There was an interesting quote from my State Representative, Mark Pocan, in the Wisconsin State Journal story on the prospects of Governor Jim Doyle’s agenda as a lame duck.
But Pocan acknowledged fundamental reforms of school financing would be difficult to achieve soon given that they would likely cost money that the state doesn’t have.
“The real comprehensive change of how we fund schools is going to be difficult to do over the next eighteen months,” Pocan said.
“Difficult,” does not mean impossible. Unfortunately, this sounds like yet another lowering of expectations.
One sure thing is that we’ll never know how difficult if Pocan and his colleagues don’t try.
Another sure thing is that there has been no public attempt at comprehensive school funding reform in the months since the Democrats won control of both houses under a Democratic Governor (and no, Doyle’s stitched-together attempts to win favor from Arne Duncan do not count). Please try.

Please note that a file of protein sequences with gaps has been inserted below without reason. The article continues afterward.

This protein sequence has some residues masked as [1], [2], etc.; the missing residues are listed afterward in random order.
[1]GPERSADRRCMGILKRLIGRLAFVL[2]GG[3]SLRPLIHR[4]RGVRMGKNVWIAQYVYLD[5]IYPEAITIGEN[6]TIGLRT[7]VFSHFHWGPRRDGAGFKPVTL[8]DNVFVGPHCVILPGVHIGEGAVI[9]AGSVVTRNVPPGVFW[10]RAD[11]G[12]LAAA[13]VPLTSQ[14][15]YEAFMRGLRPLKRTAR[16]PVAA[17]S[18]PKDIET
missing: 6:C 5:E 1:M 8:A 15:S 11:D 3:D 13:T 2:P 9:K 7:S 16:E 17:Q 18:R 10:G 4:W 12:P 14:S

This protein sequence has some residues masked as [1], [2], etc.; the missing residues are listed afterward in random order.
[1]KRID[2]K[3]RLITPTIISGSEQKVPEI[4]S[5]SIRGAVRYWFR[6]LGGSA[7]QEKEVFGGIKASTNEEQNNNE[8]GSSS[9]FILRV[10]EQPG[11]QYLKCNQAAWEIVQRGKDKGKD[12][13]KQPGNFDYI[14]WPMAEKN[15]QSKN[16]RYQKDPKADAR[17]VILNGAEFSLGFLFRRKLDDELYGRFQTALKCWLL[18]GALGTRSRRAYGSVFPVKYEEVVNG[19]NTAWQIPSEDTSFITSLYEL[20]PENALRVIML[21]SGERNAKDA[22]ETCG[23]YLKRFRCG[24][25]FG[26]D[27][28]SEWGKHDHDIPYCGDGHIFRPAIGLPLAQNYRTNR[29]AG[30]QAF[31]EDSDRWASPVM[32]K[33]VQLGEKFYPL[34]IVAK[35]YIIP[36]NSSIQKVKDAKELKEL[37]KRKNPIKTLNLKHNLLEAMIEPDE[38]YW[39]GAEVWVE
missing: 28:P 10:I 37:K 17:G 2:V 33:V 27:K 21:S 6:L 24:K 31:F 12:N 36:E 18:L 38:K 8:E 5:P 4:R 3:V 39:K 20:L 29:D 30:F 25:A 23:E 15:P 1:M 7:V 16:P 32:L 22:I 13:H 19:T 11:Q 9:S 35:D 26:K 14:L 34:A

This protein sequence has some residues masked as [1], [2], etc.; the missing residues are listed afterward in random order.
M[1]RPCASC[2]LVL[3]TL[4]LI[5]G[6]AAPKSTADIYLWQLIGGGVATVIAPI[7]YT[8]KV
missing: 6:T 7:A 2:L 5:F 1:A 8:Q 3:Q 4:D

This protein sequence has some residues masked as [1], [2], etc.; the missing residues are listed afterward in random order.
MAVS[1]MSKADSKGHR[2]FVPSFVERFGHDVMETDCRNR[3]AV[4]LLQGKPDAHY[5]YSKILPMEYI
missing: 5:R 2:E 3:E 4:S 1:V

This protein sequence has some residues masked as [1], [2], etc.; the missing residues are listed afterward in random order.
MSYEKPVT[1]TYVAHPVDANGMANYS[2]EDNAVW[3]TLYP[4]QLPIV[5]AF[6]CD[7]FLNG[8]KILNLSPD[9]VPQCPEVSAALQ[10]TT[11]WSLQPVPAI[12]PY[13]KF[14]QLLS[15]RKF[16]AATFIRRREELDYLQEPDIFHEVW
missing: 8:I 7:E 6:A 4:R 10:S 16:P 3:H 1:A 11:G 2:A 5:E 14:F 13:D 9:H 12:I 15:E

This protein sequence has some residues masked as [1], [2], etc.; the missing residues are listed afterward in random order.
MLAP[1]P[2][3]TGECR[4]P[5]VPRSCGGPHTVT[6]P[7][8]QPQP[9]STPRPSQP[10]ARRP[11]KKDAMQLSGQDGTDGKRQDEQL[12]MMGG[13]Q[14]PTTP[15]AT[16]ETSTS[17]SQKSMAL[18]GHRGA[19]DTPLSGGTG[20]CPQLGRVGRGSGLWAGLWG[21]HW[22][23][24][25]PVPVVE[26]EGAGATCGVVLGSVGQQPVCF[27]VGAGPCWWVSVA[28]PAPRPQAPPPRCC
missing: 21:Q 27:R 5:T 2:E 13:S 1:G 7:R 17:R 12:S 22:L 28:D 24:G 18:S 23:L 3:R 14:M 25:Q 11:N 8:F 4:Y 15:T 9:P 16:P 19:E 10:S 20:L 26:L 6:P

Reading Pocan’s remarks I was reminded of FDR’s first hundred days and what could be accomplished with political will. Here is a list:
First Hundred Days Legislation
March 9 – June 16, 1933
March 9 Emergency Banking Act
March 20 Government Economy Act
March 22 Beer-Wine Revenue Act
March 31 Creation of Civilian Conservation Corps
April 19 Abandonment of Gold Standard
May 12 Federal Emergency Relief Act
May 12 Agricultural Adjustment Act
May 12 Emergency Farm Mortgage Act
May 18 Tennessee Valley Authority Act
May 27 Securities Act
June 5 Abrogation of Gold Payment Clause
June 13 Home Owners Loan Act
June 16 Glass-Steagall Banking Act
June 16 National Industrial Recovery Act
June 16 Emergency Railroad Transportation Act
June 16 Farm Credit Act
Doyle has about 540 days left. If he or members of the Senate and House want to fulfill the promises they have made over and over again, if they want to redeem themselves for what they did to education in the most recent budget, if they want to have something positive to run on in 2010, if they want to invest in our state’s future, if they want to leave a legacy they can be proud of…comprehensive school finance reform is a must and they have to get to work now.
Thomas J. Mertz